Pyrococcus furiosus is a hyperthermophilic archaeon isolated from a marine environment with an optimal growth temperature of 100°C (Fiala and Stetter, 1986). Its genome encodes three copies of a group 3 Mrp complex. Two copies are found in the operons encoding MBH and MBS, which, in the absence and presence of elemental sulfur, couple reduction of protons and polysulfide, respectively, to Na+ pumping across the membrane (Sapra et al., 2000; Wu et al., 2018). The resulting Na+ gradient is used by a Na+-dependent ATP synthase to produce ATP (Pisa et al., 2007). The third operon encodes a stand-alone Mrp and contains mrpEFGBB’CD, where mrpB and mrpB’ are homologous to group 1 and 2 mrpB. Interestingly, this operon lacks the mrpA gene, which is proposed to encode a proton-translocating pump and to be the primary driving force for Na+ pumping by the remaining subunits. For example, the MrpA subunit from Bacillus subtilis has been found to be essential for Na+-dependent pH homeostasis, with various mutations showing no PMF-dependent Na+ efflux (Ito et al., 1999). In the MBH complex, MrpA has been replaced by the membrane-anchored hydrogenase domain, and Na+ pumping is driven by coupling redox activity, rather than by PMF as in Mrp (Yu et al., 2018). The operon encoding the stand alone Mrp is unique in that it does not contain any energy-input module. However, the operon retains genes encoding a single proton-pumping subunit, as well subunits that contain the predicted Na+ channel, suggesting that this Mrp complex retains its role in either pH or Na+ sensing or homeostasis. While various models for coupling the PMF to ion pumping in Mrp have been proposed, the exact mechanism remains unknown (Li et al., 2020; Steiner and Sazanov, 2020). The lack of an energy-input module represents an opportunity to compare P. furiosus Mrp to those that contain the additional MrpA subunit and could provide valuable insight into the coupling mechanism of the PMF to ion pumping.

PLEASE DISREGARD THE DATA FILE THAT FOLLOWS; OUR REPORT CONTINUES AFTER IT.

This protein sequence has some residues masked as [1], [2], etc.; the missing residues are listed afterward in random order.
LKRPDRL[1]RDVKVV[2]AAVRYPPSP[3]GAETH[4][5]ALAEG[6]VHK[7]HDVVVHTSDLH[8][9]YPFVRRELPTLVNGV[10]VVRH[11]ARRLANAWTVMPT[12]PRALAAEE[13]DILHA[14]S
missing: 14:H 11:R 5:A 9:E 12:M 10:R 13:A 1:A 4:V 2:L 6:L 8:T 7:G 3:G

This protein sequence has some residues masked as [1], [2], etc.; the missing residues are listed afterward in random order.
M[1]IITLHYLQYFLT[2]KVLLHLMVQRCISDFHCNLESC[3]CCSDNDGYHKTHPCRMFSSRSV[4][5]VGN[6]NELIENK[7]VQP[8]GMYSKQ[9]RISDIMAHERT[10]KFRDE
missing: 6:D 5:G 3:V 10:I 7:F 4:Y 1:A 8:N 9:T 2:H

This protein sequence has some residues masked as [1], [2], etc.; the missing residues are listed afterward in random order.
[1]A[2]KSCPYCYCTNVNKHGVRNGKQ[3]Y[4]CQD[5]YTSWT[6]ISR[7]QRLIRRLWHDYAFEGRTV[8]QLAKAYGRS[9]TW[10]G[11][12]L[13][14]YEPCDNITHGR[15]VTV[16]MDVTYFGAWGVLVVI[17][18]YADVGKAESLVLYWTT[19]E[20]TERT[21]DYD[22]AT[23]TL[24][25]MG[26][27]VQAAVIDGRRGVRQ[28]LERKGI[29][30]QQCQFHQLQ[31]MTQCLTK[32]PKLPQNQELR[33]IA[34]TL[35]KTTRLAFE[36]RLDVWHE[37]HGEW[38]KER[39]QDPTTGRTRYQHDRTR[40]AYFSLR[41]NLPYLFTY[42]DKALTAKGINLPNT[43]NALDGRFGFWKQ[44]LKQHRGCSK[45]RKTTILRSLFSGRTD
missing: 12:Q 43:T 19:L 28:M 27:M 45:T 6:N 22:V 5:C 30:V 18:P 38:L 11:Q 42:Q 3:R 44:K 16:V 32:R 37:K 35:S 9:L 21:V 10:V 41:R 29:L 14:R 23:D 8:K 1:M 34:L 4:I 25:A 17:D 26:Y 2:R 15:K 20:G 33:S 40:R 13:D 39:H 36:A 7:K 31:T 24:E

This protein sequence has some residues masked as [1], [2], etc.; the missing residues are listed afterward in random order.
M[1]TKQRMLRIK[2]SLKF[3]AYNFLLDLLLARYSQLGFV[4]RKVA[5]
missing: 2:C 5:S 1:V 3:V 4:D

There are multiple examples of organisms that contain multiple Mrp gene clusters. For example, Staphylococcus aureus has two sets of group 1 mrp gene clusters, one encoding a Na+/H+ antiporter and the other encoding an Mrp of unknown function (Swartz et al., 2007). The marine bacterium Oceanobacillus iheyensis has two sets of mrp gene clusters, while Microbacterium sp. TS-1 has three mrp gene clusters, two belonging to group 2 and the third to group 3. However, their physiological functions remain unknown (Fujinami et al., 2013; Krulwich and Ito, 2013). The marine hyperthermophile Thermococcus onnurineus NA1, a close relative of P. furiosus, contains three group 3 mrp gene clusters, although all three are associated with respiratory complexes (Lim et al., 2010).

In this study, we have used deletion strains to determine the physiological functions of two of the Mrp complexes in P. furiosus, the stand-alone Mrp and the Mrp that is part of MBH. While many organisms contain multiple copies of the mrp gene cluster, P. furiosus is unique in that it contains operons encoding both a stand-alone Mrp as well as ones associated with two respiratory complexes. This allows for a direct comparison of the roles of Mrp in various types of complexes, as well as providing insights into the different functions of the three Mrp subgroups.

Materials and Methods

Preparation of Liquid and Solid Medium

The naturally competent P. furiosus strain COM1 was used to delete Pf1147-53 (mrpEFGBB’CD). P. furiosus transformants were grown in defined maltose media as previously described (Lipscomb et al., 2011). The medium for P. furiosus growth was composed of 1x base salts, 1x trace minerals, 1x vitamin solution, 2x 19-amino-acid solution, 0.5% (wt/vol) maltose, 10 μM sodium tungstate, and 0.25 mg/ml resazurin, with added cysteine at 0.5 g/L, sodium sulfide at 0.5 g/L, sodium bicarbonate at 1 g/L, and 1 mM sodium phosphate buffer (pH 6.8). The 5x base salts stock solution contained (per liter) 140 g of NaCl, 17.5 g of MgSO4·7H2O, 13.5 g of MgCl2·6H2O, 1.65 g of KCl, 1.25 g of NH4Cl, and 0.70 g of CaCl2·2H2O. The 1,000x trace mineral stock solution contained (per liter) 1 ml of HCl (concentrated), 0.5 g of Na4EDTA, 2.0 g of FeCl3, 0.05 g of H3BO3, 0.05 g of ZnCl2, 0.03 g of CuCl2·2H2O, 0.05 g of MnCl2·4H2O 0.05 g of (NH4)2MoO4, 0.05 g of AlK(SO4)·2H2O, 0.05 g of CoCl2·6H2O, and 0.05 g of NiCl2·6H2O. The 200x vitamin stock solution contained (per liter) 10 mg each of niacin, pantothenate, lipoic acid, p-aminobenzoic acid, thiamine (B1), riboflavin (B2), pyridoxine (B6), and cobalamin (B12) and 4 mg each of biotin and folic acid. The 25x 19-amino-acid solution contained (per liter) 3.125 g each of arginine and proline; 1.25 g each of aspartic acid, glutamine, and valine; 5.0 g each of glutamic acid and glycine; 2.5 g each of asparagine, histidine, isoleucine, leucine, lysine, and threonine; 1.875 g each of alanine, methionine, phenylalanine, serine, and tryptophan; and 0.3 g tyrosine. A solid medium was prepared by mixing an equal volume of liquid medium at a 2x concentration with 1% (wt/vol) Phytagel (Sigma) previously autoclaved to solubilize, and both solutions were maintained at 95°C just prior to mixing. The medium was poured into glass petri dishes immediately after mixing.